“You know guys..the other night while I was re-reading the book, it struck me, amongst a few other things, that we were wrong, no matter how much we can try to justify it…the bottom line is we were wrong. We can’t change it but we can atleast ask for forgiveness for it”, she said softly, “I mean the proof is in the pudding…none of us would approve of our children going off on their own…imagine what our parents must have thought?”
“I could be wrong, maybe you already feel bad about it, maybe you’ve already been asking for forgiveness well before I even realised it..but it’s bugging me and I can’t let go of it”, she said with her head down
“I understand what you mean Aara…”, Zainab said, “and there’s no moderation about it. But life was such, we were younger and we didn’t really think much about it..I know that I didn’t, hell I didn’t even know what I wanted from life…I guess when you have kids, your perspective changes, as we get older we realise how stupid we were”
“I have thought about it many times..fair enough we learnt alot but it was still wrong”, Nemo nodded
“But we learn from our mistakes right..we won’t make our kids do the same thing”, Arshad agreed
“And I just feel like shit because it was all my great idea”, I said aloud
After that everyone began consoling me saying that we were adults and no one held a gun to our heads but Aara was right, and I think that deep down everyone had felt the same way at some point during these past few years especially as all of us had turned our lives around to some extent.
As much as I felt bad right now, I also felt good knowing that all of us thought the same. It meant that there was hope for all of us…
“Reez I didn’t mean to hurt you”, Aara said, looking at me, ” we were all in it together”
“It’s cool A I know what you mean”
After a round of dessert, Aara asked for our attention again…
“My inlaws will be here soon”, she said, “I’ve decided to give up the house”
“As in this house?”, Maariah asked
We all knew what this house meant to her, even though it worried us that she lived alone most of the time when her parents weren’t there.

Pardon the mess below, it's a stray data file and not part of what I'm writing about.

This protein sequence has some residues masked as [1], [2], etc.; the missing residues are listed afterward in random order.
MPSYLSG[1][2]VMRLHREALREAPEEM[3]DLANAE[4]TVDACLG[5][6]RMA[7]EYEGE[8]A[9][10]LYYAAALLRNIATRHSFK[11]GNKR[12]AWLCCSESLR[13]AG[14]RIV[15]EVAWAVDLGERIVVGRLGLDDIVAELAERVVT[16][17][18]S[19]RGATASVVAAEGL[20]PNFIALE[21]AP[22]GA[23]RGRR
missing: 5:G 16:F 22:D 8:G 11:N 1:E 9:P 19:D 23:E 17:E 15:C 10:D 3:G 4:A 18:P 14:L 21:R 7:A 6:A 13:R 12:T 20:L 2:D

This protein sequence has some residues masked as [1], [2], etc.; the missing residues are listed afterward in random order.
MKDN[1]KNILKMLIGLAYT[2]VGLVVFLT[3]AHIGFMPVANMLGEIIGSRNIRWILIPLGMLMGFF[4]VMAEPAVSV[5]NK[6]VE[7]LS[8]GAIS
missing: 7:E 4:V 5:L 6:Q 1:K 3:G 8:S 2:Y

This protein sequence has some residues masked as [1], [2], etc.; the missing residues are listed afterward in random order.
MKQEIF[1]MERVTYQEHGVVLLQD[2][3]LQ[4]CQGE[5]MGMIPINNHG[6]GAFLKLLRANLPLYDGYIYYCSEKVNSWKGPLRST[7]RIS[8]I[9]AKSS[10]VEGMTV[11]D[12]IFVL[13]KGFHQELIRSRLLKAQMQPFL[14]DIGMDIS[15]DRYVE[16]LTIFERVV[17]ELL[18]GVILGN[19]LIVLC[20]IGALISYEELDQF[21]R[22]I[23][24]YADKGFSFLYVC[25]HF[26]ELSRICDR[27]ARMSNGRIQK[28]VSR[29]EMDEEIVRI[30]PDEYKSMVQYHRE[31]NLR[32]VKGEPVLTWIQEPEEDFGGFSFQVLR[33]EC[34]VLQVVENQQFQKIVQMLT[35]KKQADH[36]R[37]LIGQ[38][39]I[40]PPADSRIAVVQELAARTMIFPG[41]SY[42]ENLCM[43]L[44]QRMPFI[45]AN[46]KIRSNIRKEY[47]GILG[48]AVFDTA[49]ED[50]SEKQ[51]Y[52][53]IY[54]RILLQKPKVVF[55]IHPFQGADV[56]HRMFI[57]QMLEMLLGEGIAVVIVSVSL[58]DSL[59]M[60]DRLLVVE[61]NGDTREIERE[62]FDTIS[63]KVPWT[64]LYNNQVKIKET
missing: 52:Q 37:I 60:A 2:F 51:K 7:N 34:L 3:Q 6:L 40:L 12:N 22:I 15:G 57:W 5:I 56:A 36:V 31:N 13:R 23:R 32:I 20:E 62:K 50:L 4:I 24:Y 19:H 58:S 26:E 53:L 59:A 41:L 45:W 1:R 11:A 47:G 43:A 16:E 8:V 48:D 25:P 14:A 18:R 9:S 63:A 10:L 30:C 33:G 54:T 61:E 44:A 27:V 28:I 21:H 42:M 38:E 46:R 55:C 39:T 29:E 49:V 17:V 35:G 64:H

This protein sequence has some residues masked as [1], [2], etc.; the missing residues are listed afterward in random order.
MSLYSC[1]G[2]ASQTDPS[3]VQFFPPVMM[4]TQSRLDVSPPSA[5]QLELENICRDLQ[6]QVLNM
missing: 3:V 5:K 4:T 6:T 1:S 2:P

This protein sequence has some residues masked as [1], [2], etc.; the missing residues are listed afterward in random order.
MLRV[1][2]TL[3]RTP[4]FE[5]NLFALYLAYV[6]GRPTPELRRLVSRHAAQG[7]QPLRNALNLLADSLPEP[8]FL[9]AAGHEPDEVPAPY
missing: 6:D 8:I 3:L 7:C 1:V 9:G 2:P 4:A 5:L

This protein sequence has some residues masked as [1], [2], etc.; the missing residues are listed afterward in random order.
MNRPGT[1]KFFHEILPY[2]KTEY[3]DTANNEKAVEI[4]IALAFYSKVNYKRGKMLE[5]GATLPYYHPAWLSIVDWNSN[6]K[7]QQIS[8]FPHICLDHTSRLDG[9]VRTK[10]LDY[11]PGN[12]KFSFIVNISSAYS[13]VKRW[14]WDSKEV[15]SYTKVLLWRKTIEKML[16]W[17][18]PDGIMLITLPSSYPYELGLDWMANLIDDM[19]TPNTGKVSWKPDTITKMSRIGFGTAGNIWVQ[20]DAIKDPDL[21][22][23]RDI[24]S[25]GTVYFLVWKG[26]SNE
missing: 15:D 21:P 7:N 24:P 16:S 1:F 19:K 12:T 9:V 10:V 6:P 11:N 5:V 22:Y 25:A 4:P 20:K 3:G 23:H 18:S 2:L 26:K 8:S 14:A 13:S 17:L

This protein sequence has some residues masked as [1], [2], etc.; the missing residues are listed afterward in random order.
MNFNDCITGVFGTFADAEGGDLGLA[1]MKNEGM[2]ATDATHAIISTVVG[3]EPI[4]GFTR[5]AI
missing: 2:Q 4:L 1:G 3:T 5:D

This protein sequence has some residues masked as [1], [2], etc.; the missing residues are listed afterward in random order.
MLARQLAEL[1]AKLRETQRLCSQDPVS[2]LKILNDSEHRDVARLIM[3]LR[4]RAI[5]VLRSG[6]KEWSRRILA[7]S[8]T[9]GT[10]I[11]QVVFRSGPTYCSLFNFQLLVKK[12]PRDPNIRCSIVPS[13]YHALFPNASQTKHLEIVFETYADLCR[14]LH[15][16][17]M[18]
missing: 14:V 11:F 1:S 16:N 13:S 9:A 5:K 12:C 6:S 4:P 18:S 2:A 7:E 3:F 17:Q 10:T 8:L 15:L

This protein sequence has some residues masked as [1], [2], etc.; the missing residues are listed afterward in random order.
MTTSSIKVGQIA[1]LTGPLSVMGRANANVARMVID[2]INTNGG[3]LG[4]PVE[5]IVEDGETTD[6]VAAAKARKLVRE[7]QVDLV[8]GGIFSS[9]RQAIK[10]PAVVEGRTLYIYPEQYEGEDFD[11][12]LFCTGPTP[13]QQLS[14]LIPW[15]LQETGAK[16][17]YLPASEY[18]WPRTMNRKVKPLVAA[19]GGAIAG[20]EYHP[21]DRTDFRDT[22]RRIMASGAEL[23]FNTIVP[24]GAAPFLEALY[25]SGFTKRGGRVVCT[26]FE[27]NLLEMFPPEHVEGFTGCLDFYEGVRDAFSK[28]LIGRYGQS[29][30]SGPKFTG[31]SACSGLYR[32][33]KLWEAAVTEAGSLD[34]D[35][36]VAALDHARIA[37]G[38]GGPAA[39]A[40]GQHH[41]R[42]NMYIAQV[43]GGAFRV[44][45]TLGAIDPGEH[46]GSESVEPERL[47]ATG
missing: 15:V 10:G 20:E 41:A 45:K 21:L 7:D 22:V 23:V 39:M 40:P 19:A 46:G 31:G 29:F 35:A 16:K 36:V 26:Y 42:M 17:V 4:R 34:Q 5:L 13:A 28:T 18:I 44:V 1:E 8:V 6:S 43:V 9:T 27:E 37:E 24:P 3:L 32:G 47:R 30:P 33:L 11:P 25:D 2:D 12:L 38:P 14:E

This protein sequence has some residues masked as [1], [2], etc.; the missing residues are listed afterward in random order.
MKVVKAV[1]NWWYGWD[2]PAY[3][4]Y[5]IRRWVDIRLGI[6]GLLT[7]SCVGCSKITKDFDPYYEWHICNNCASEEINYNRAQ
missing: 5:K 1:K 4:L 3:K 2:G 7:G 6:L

“Yup, this house”, she said, as she looked around, “This beautiful house…and before you ask…I’m going back home”
I would miss them terribly, we all would. But we understood her need to move back home and hoped that perhaps one day she would come back. I didn’t know if she would settle down in Durban permanently or even move to New Zealand because she was so tight lipped about everything these days.
Aara seemed to be on a new road of self discovery, perhaps writing about everything helped her in more ways than we knew…
As Zoheb requested in his will, she had given his manager first preference in purchasing his company and then took all of the money from its sale and built masjids in Zoheb’s name. She didn’t keep a cent from it for herself or Hana.
She had requested that her inlaws be present when she left, and had made her father in law, Maaherah’s husband, Nemo and Sahal, trustees with regard to the legal issues of the house and it’s new purpose.
She seemed to be doing things too quickly though, and I hoped that she wouldn’t get up with a shock one day soon and think that she had made one huge mistake…
As narrated by Aara:
I took a last walk in a house that had been my home for the larger part of the last seven years. Never did I ever imagine giving it up and it took a lot of courage to go through with it.
But the look on Mrs. Khan and all those children’s faces made me realise that I wasn’t wrong in my decision. Homes made in this world are as temporary as our lives are. It made no sense for Hana and I to live in a huge house all alone when there were so many children who had no parents, living cramped up in a small space and charity was the best way that I could preserve Zoheb’s legacy…
As I ran my fingers across the white walls, my heart found a strange contentment. We underestimate ourselves, we underestimate the strength that is given to us.
We grow to understand with time that change is mandatory to our existence, that our existence is a test that we need to pass. That every person in our lives, linked to our lives, had a right over us in some way or the other, be it through an act of kindness or a relationship.
That we must walk ahead, we must soldier on.
That life doesn’t stop.
That it was time for a new chapter.